Background: Cardiovascular disease is the main cause of morbidity and mortality in patients with Marfan syndrome. Many patients with presumed Marfan syndrome do not meet current diagnostic criteria. This study reviews the surgical aspects of aortic disease in 300 patients referred with the diagnosis of Marfan syndrome.
Methods: During a 16-year period, 300 patients with presumed Marfan syndrome underwent 398 operations on the aorta and branch arteries, including 125 aortic root operations, 59 aortic arch repairs, 31 descending thoracic aortic repairs, and 178 thoracoabdominal aortic repairs. Based on medical record review, patients were classified as confirmed Marfan syndrome if documented features satisfied current diagnostic criteria; patients not meeting these criteria were classified as suspected Marfan syndrome.
Results: There were 17 operative deaths (4.3%) after the 398 operations. Survival after the initial referral operation was 96.2% +/- 1.5% at 1 year, 82.7% +/- 2.4% at 5 years, and 74.6% +/- 3.1% at 10 years. Presentations, operative details, and outcomes were remarkably similar in the 137 patients (45.7%) with confirmed Marfan syndrome and the 163 patients (54.3%) with suspected Marfan syndrome. Freedom from repair failure, however, was significantly better in patients with confirmed Marfan syndrome (90.3% +/- 2.3% at 10 years) than in those with suspected Marfan syndrome (82.0% +/- 3.1% at 10 years; p = 0.001).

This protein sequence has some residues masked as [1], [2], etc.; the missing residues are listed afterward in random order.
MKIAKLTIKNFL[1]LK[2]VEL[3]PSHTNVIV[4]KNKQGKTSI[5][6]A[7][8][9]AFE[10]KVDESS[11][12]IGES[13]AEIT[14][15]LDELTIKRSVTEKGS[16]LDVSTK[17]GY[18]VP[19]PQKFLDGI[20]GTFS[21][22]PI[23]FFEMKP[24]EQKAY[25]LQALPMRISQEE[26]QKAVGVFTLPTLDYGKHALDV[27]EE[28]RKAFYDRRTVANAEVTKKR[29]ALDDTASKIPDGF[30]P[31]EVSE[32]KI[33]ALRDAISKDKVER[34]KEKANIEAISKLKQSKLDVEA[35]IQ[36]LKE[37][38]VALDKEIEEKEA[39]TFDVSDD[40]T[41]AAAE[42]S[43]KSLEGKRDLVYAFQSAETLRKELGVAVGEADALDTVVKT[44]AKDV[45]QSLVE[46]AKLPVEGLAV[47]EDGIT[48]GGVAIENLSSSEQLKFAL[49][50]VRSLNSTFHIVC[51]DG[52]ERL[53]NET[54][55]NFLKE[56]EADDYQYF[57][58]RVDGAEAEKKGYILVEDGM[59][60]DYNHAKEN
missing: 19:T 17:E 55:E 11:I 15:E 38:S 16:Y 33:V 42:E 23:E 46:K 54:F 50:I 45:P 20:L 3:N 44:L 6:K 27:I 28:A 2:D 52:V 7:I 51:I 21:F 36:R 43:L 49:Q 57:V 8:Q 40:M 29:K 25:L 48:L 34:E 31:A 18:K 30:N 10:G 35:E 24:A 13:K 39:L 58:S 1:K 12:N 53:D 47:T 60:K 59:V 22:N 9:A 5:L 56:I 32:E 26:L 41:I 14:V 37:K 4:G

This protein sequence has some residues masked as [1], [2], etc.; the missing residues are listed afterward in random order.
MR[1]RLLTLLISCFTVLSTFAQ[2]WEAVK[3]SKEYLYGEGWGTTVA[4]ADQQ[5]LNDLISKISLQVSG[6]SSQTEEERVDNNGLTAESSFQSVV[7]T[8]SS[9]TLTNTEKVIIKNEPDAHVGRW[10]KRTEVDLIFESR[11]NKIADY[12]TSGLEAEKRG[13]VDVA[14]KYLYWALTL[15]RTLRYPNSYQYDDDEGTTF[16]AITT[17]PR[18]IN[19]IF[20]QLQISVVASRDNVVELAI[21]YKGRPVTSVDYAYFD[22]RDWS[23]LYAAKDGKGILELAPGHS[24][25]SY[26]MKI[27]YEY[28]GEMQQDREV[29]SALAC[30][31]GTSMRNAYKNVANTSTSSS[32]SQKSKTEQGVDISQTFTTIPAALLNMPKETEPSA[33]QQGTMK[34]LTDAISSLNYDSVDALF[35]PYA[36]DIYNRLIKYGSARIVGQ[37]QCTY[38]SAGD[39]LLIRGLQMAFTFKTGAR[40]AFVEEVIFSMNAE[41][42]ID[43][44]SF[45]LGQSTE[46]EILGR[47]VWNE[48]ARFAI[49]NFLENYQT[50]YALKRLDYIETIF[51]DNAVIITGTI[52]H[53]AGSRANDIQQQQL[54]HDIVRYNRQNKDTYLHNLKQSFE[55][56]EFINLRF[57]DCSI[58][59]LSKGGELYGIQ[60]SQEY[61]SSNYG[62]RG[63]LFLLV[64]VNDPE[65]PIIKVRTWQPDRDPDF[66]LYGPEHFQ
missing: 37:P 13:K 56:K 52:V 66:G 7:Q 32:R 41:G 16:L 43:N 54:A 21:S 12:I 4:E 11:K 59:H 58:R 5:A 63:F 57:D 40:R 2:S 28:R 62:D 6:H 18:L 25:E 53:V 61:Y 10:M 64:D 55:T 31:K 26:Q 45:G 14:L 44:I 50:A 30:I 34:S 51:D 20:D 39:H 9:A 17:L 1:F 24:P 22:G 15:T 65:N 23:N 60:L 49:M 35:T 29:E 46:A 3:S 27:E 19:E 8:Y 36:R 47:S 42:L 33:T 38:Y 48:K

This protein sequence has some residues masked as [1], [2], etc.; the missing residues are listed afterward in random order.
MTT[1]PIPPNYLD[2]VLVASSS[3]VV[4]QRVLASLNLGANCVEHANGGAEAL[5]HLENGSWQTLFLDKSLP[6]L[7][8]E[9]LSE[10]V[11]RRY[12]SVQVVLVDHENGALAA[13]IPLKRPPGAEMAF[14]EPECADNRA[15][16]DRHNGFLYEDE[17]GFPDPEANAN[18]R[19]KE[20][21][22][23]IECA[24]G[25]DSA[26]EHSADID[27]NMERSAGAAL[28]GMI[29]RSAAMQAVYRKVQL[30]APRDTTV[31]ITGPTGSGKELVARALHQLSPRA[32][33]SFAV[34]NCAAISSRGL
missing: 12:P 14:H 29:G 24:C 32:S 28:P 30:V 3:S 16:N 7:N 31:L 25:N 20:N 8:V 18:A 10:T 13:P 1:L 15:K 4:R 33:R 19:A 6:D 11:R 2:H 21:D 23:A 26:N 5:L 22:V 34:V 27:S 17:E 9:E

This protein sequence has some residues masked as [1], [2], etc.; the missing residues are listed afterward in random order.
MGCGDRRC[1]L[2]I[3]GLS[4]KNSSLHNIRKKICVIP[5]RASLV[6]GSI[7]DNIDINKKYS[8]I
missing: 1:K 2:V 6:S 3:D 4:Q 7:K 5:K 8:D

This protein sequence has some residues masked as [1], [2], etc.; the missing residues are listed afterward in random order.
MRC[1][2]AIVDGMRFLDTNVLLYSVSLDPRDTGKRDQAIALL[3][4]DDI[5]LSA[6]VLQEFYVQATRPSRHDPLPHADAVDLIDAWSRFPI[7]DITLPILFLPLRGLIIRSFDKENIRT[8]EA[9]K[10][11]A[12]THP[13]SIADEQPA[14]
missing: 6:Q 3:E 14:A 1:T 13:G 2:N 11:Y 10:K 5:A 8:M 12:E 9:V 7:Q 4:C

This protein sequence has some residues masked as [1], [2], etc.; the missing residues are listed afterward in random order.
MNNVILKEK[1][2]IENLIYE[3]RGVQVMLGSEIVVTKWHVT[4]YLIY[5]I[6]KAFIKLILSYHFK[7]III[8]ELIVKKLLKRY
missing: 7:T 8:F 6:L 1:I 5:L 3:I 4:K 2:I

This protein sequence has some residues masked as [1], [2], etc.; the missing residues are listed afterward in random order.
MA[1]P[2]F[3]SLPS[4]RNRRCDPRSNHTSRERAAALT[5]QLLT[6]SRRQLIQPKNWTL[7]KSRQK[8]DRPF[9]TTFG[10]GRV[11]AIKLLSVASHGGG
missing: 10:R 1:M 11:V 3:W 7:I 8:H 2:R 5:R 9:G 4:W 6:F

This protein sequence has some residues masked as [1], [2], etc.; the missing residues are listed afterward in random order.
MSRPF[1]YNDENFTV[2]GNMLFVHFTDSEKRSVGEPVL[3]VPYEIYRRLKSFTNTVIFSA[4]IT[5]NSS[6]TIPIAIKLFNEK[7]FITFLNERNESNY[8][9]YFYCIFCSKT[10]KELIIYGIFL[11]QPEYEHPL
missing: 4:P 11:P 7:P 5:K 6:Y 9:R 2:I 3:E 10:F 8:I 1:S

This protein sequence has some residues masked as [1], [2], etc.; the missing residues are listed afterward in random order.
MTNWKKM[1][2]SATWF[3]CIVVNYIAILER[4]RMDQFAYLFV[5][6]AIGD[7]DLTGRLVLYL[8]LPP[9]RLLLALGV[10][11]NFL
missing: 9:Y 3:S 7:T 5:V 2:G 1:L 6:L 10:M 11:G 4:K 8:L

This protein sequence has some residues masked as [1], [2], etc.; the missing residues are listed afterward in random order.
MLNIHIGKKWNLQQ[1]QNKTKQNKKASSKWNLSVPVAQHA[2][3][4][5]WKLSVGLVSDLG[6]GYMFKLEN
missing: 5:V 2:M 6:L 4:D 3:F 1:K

Conclusions: Operative treatment of the full spectrum of aortic disease in Marfan patients enables excellent long-term survival. Similarities in surgical aspects of aortic disease suggest that patients with features of Marfan syndrome who do not meet diagnostic criteria should be managed in the same manner as patients with confirmed Marfan syndrome.